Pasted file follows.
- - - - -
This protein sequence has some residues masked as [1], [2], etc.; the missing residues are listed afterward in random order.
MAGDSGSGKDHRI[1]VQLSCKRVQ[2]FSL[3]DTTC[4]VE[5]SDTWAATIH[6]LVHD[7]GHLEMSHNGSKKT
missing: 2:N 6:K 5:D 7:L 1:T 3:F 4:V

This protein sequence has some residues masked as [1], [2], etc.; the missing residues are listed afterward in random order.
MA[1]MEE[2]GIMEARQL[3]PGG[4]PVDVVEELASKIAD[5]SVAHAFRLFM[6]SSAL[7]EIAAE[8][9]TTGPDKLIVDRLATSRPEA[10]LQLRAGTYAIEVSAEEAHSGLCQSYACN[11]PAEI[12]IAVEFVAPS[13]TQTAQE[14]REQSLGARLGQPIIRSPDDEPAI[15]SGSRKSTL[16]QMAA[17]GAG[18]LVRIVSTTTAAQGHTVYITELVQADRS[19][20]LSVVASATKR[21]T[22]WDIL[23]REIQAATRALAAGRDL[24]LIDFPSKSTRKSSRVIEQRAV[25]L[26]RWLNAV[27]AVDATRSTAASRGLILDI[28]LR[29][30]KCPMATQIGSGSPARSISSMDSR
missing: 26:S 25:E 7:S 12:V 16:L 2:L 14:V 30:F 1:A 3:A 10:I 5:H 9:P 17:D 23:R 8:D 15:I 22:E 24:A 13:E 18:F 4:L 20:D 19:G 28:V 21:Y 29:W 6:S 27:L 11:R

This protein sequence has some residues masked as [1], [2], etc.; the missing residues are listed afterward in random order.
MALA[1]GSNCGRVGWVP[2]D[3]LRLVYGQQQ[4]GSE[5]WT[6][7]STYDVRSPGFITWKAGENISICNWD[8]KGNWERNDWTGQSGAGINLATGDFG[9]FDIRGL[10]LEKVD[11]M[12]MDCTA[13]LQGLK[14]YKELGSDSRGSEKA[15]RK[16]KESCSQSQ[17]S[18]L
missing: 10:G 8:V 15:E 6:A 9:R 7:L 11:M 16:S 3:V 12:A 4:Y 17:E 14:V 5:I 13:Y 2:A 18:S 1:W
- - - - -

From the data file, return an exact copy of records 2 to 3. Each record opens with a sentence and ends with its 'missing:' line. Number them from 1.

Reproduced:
This protein sequence has some residues masked as [1], [2], etc.; the missing residues are listed afterward in random order.
MA[1]MEE[2]GIMEARQL[3]PGG[4]PVDVVEELASKIAD[5]SVAHAFRLFM[6]SSAL[7]EIAAE[8][9]TTGPDKLIVDRLATSRPEA[10]LQLRAGTYAIEVSAEEAHSGLCQSYACN[11]PAEI[12]IAVEFVAPS[13]TQTAQE[14]REQSLGARLGQPIIRSPDDEPAI[15]SGSRKSTL[16]QMAA[17]GAG[18]LVRIVSTTTAAQGHTVYITELVQADRS[19][20]LSVVASATKR[21]T[22]WDIL[23]REIQAATRALAAGRDL[24]LIDFPSKSTRKSSRVIEQRAV[25]L[26]RWLNAV[27]AVDATRSTAASRGLILDI[28]LR[29][30]KCPMATQIGSGSPARSISSMDSR
missing: 26:S 25:E 7:S 12:V 16:L 2:L 14:V 30:F 1:A 3:A 10:I 5:H 9:P 17:D 23:R 8:D 15:I 22:E 24:A 13:E 18:F 4:L 20:D 19:G 28:V 21:Y 29:W 6:S 27:L 11:R

This protein sequence has some residues masked as [1], [2], etc.; the missing residues are listed afterward in random order.
MALA[1]GSNCGRVGWVP[2]D[3]LRLVYGQQQ[4]GSE[5]WT[6][7]STYDVRSPGFITWKAGENISICNWD[8]KGNWERNDWTGQSGAGINLATGDFG[9]FDIRGL[10]LEKVD[11]M[12]MDCTA[13]LQGLK[14]YKELGSDSRGSEKA[15]RK[16]KESCSQSQ[17]S[18]L
missing: 10:G 8:V 15:E 6:A 9:R 7:L 11:M 16:S 3:V 12:A 4:Y 17:E 14:V 5:I 13:Y 2:A 18:S 1:W